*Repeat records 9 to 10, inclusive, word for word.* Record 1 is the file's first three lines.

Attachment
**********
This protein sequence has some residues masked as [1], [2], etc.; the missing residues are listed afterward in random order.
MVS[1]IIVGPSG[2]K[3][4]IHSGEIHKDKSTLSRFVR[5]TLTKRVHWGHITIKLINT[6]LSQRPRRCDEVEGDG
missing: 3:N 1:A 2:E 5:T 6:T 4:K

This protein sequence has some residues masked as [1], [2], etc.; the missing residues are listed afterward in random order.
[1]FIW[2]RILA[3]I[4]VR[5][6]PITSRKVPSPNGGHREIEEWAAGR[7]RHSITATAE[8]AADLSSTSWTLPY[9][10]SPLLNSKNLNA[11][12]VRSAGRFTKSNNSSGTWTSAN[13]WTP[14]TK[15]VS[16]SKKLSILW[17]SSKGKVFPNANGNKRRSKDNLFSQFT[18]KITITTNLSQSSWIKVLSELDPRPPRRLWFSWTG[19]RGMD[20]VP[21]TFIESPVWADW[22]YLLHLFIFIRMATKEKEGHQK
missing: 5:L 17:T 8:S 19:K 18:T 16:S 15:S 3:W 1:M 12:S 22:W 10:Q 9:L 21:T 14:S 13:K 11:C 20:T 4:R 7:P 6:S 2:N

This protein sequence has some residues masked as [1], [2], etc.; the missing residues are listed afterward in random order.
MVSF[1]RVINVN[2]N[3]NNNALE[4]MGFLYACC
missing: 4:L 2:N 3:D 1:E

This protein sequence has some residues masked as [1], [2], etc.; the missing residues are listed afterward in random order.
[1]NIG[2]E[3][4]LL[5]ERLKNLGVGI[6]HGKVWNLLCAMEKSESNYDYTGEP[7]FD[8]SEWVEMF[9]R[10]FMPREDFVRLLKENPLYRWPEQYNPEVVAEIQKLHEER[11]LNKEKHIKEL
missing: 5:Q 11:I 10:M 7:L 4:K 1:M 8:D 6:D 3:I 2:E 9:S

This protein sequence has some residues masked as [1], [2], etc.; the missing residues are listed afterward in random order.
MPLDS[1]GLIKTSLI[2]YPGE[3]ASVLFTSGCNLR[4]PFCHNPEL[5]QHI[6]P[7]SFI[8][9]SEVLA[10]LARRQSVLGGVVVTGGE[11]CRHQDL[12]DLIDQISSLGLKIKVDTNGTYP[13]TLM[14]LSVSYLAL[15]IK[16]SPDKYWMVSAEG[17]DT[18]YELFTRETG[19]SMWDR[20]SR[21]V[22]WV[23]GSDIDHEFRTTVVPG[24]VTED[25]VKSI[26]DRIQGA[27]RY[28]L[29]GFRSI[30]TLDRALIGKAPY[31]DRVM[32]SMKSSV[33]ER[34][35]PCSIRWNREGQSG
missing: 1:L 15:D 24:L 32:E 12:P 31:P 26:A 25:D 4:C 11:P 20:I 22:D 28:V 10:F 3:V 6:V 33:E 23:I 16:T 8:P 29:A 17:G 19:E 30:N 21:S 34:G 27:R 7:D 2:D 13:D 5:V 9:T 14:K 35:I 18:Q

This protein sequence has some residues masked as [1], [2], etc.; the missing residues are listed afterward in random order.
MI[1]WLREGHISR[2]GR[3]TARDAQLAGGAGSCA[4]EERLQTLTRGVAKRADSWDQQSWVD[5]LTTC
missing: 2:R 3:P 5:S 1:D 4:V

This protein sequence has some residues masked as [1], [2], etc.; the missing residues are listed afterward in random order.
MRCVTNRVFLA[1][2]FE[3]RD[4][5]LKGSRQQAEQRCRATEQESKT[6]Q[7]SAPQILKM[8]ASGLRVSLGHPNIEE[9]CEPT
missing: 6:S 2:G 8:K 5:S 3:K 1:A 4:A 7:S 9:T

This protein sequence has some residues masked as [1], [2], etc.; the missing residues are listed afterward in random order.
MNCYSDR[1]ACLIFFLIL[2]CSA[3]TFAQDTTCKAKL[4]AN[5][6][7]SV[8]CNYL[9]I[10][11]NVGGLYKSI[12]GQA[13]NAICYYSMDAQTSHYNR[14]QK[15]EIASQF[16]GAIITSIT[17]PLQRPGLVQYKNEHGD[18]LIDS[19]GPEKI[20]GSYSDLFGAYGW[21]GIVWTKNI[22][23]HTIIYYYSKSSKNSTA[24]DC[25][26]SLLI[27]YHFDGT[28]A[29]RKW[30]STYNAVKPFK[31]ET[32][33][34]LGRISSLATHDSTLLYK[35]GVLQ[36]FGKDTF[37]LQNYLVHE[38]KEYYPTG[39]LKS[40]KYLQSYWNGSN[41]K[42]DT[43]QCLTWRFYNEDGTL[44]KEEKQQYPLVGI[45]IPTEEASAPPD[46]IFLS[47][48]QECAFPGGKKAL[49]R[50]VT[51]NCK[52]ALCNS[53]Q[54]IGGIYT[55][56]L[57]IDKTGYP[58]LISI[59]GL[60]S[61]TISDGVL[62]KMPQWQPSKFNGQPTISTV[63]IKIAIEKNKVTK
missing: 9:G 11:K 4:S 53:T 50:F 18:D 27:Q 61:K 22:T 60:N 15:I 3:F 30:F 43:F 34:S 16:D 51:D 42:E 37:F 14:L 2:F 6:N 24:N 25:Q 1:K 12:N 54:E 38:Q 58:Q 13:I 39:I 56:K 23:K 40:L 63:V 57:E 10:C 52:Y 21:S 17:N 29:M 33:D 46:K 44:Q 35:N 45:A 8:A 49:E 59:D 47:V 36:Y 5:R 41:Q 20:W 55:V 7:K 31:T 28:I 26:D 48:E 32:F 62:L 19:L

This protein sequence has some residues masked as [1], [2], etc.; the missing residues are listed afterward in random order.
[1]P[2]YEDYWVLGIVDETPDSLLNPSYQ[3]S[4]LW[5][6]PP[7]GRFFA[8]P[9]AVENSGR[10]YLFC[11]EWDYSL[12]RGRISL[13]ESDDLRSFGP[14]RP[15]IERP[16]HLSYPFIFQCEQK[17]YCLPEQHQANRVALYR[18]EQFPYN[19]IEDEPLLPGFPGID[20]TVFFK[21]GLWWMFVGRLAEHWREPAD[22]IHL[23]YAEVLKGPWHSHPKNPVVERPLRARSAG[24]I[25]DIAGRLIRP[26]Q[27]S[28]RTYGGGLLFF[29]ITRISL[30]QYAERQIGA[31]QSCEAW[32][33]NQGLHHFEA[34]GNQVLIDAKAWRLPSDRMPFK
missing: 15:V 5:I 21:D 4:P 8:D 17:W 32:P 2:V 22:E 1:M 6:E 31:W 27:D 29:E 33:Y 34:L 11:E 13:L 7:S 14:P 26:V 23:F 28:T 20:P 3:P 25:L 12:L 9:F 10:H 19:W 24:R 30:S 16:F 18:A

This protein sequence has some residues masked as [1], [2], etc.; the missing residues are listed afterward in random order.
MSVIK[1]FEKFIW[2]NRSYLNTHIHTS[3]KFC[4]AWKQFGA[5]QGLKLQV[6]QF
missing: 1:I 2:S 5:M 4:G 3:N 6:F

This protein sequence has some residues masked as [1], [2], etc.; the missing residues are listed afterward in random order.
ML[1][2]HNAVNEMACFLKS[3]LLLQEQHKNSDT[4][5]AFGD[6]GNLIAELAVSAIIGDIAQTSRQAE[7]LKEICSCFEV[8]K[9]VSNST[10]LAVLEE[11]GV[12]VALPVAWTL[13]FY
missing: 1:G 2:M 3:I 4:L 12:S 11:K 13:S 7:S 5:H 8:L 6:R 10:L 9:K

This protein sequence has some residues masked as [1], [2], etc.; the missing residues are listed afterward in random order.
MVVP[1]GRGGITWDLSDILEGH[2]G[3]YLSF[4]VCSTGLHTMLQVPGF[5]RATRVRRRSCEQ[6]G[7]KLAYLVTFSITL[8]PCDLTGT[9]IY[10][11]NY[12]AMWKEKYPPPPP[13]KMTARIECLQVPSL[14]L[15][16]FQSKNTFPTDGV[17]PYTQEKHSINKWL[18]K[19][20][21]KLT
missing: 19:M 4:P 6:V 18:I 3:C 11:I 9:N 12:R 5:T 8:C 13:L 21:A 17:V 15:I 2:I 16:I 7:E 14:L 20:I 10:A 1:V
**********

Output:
This protein sequence has some residues masked as [1], [2], etc.; the missing residues are listed afterward in random order.
[1]P[2]YEDYWVLGIVDETPDSLLNPSYQ[3]S[4]LW[5][6]PP[7]GRFFA[8]P[9]AVENSGR[10]YLFC[11]EWDYSL[12]RGRISL[13]ESDDLRSFGP[14]RP[15]IERP[16]HLSYPFIFQCEQK[17]YCLPEQHQANRVALYR[18]EQFPYN[19]IEDEPLLPGFPGID[20]TVFFK[21]GLWWMFVGRLAEHWREPAD[22]IHL[23]YAEVLKGPWHSHPKNPVVERPLRARSAG[24]I[25]DIAGRLIRP[26]Q[27]S[28]RTYGGGLLFF[29]ITRISL[30]QYAERQIGA[31]QSCEAW[32][33]NQGLHHFEA[34]GNQVLIDAKAWRLPSDRMPFK
missing: 15:V 5:I 21:D 4:P 8:D 17:W 32:P 2:V 22:E 1:M 6:E 31:W 27:D 29:E 33:Y 34:L 11:E 13:L 7:S 14:P 26:V 23:F 28:T 20:P 3:P 25:L 12:L 9:F 10:H 19:W 24:R 30:S 16:F 18:A

This protein sequence has some residues masked as [1], [2], etc.; the missing residues are listed afterward in random order.
MSVIK[1]FEKFIW[2]NRSYLNTHIHTS[3]KFC[4]AWKQFGA[5]QGLKLQV[6]QF
missing: 1:I 2:S 5:M 4:G 3:N 6:F